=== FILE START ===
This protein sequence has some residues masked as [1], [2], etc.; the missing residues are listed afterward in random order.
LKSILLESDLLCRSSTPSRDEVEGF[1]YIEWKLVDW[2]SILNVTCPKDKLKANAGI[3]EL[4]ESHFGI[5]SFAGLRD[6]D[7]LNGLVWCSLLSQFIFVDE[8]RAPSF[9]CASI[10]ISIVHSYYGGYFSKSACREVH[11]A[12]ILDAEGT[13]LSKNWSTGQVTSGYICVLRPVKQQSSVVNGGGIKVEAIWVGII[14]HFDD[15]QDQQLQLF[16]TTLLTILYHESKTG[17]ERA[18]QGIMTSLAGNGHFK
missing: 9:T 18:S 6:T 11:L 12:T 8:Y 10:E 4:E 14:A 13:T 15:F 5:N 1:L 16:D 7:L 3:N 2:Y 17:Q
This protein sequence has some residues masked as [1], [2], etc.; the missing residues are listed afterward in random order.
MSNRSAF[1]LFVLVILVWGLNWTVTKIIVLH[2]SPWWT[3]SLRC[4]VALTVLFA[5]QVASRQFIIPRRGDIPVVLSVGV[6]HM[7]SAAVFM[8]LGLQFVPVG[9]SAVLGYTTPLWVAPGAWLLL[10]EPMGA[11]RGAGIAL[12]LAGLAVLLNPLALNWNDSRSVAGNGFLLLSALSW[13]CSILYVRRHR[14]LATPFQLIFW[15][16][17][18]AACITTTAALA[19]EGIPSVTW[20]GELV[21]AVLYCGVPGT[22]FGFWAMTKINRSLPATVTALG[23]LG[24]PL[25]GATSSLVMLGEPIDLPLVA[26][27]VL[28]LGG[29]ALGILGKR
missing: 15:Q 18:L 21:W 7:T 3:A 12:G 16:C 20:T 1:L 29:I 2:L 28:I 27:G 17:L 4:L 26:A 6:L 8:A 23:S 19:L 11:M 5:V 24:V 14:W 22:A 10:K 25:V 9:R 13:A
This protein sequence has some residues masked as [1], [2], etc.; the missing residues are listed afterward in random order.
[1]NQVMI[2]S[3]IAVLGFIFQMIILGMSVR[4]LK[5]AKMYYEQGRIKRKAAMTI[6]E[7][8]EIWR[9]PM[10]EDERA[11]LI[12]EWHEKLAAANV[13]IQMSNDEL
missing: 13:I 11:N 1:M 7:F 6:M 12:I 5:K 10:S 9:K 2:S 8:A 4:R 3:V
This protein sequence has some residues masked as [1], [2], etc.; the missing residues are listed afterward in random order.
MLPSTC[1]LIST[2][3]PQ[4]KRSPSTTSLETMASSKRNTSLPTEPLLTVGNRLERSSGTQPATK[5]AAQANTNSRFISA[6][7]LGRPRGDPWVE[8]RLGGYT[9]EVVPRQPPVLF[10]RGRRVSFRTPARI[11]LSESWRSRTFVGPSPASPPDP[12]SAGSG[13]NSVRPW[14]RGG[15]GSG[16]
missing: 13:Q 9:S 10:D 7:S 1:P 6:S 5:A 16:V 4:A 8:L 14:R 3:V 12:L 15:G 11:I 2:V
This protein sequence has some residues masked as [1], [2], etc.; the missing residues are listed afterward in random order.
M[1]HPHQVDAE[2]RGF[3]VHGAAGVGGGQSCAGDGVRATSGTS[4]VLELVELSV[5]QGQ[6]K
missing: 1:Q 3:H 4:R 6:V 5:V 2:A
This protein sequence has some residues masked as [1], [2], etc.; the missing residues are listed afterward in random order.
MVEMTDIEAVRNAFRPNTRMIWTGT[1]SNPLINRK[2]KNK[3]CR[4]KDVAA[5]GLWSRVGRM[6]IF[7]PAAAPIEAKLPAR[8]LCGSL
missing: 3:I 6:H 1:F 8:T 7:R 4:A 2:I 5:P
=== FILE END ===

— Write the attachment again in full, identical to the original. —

This protein sequence has some residues masked as [1], [2], etc.; the missing residues are listed afterward in random order.
LKSILLESDLLCRSSTPSRDEVEGF[1]YIEWKLVDW[2]SILNVTCPKDKLKANAGI[3]EL[4]ESHFGI[5]SFAGLRD[6]D[7]LNGLVWCSLLSQFIFVDE[8]RAPSF[9]CASI[10]ISIVHSYYGGYFSKSACREVH[11]A[12]ILDAEGT[13]LSKNWSTGQVTSGYICVLRPVKQQSSVVNGGGIKVEAIWVGII[14]HFDD[15]QDQQLQLF[16]TTLLTILYHESKTG[17]ERA[18]QGIMTSLAGNGHFK
missing: 9:T 18:S 6:T 11:L 12:T 8:Y 10:E 4:E 14:A 13:T 15:F 5:N 1:L 16:D 7:L 3:N 2:Y 17:Q
This protein sequence has some residues masked as [1], [2], etc.; the missing residues are listed afterward in random order.
MSNRSAF[1]LFVLVILVWGLNWTVTKIIVLH[2]SPWWT[3]SLRC[4]VALTVLFA[5]QVASRQFIIPRRGDIPVVLSVGV[6]HM[7]SAAVFM[8]LGLQFVPVG[9]SAVLGYTTPLWVAPGAWLLL[10]EPMGA[11]RGAGIAL[12]LAGLAVLLNPLALNWNDSRSVAGNGFLLLSALSW[13]CSILYVRRHR[14]LATPFQLIFW[15][16][17][18]AACITTTAALA[19]EGIPSVTW[20]GELV[21]AVLYCGVPGT[22]FGFWAMTKINRSLPATVTALG[23]LG[24]PL[25]GATSSLVMLGEPIDLPLVA[26][27]VL[28]LGG[29]ALGILGKR
missing: 15:Q 18:L 21:W 7:T 3:A 12:G 16:C 20:T 1:L 29:I 2:L 28:I 27:G 17:L 4:L 26:A 6:L 8:A 23:S 19:L 11:M 5:V 24:V 14:W 22:A 10:K 25:V 9:R 13:A
This protein sequence has some residues masked as [1], [2], etc.; the missing residues are listed afterward in random order.
[1]NQVMI[2]S[3]IAVLGFIFQMIILGMSVR[4]LK[5]AKMYYEQGRIKRKAAMTI[6]E[7][8]EIWR[9]PM[10]EDERA[11]LI[12]EWHEKLAAANV[13]IQMSNDEL
missing: 13:I 11:N 1:M 7:F 6:M 12:I 5:K 10:S 9:K 2:S 8:A 4:R 3:V
This protein sequence has some residues masked as [1], [2], etc.; the missing residues are listed afterward in random order.
MLPSTC[1]LIST[2][3]PQ[4]KRSPSTTSLETMASSKRNTSLPTEPLLTVGNRLERSSGTQPATK[5]AAQANTNSRFISA[6][7]LGRPRGDPWVE[8]RLGGYT[9]EVVPRQPPVLF[10]RGRRVSFRTPARI[11]LSESWRSRTFVGPSPASPPDP[12]SAGSG[13]NSVRPW[14]RGG[15]GSG[16]
missing: 13:Q 9:S 10:D 7:S 1:P 6:S 5:A 16:V 4:A 8:L 14:R 3:V 12:L 15:G 11:I 2:V
This protein sequence has some residues masked as [1], [2], etc.; the missing residues are listed afterward in random order.
M[1]HPHQVDAE[2]RGF[3]VHGAAGVGGGQSCAGDGVRATSGTS[4]VLELVELSV[5]QGQ[6]K
missing: 1:Q 3:H 4:R 6:V 5:V 2:A
This protein sequence has some residues masked as [1], [2], etc.; the missing residues are listed afterward in random order.
MVEMTDIEAVRNAFRPNTRMIWTGT[1]SNPLINRK[2]KNK[3]CR[4]KDVAA[5]GLWSRVGRM[6]IF[7]PAAAPIEAKLPAR[8]LCGSL
missing: 3:I 6:H 1:F 8:T 7:R 4:A 2:I 5:P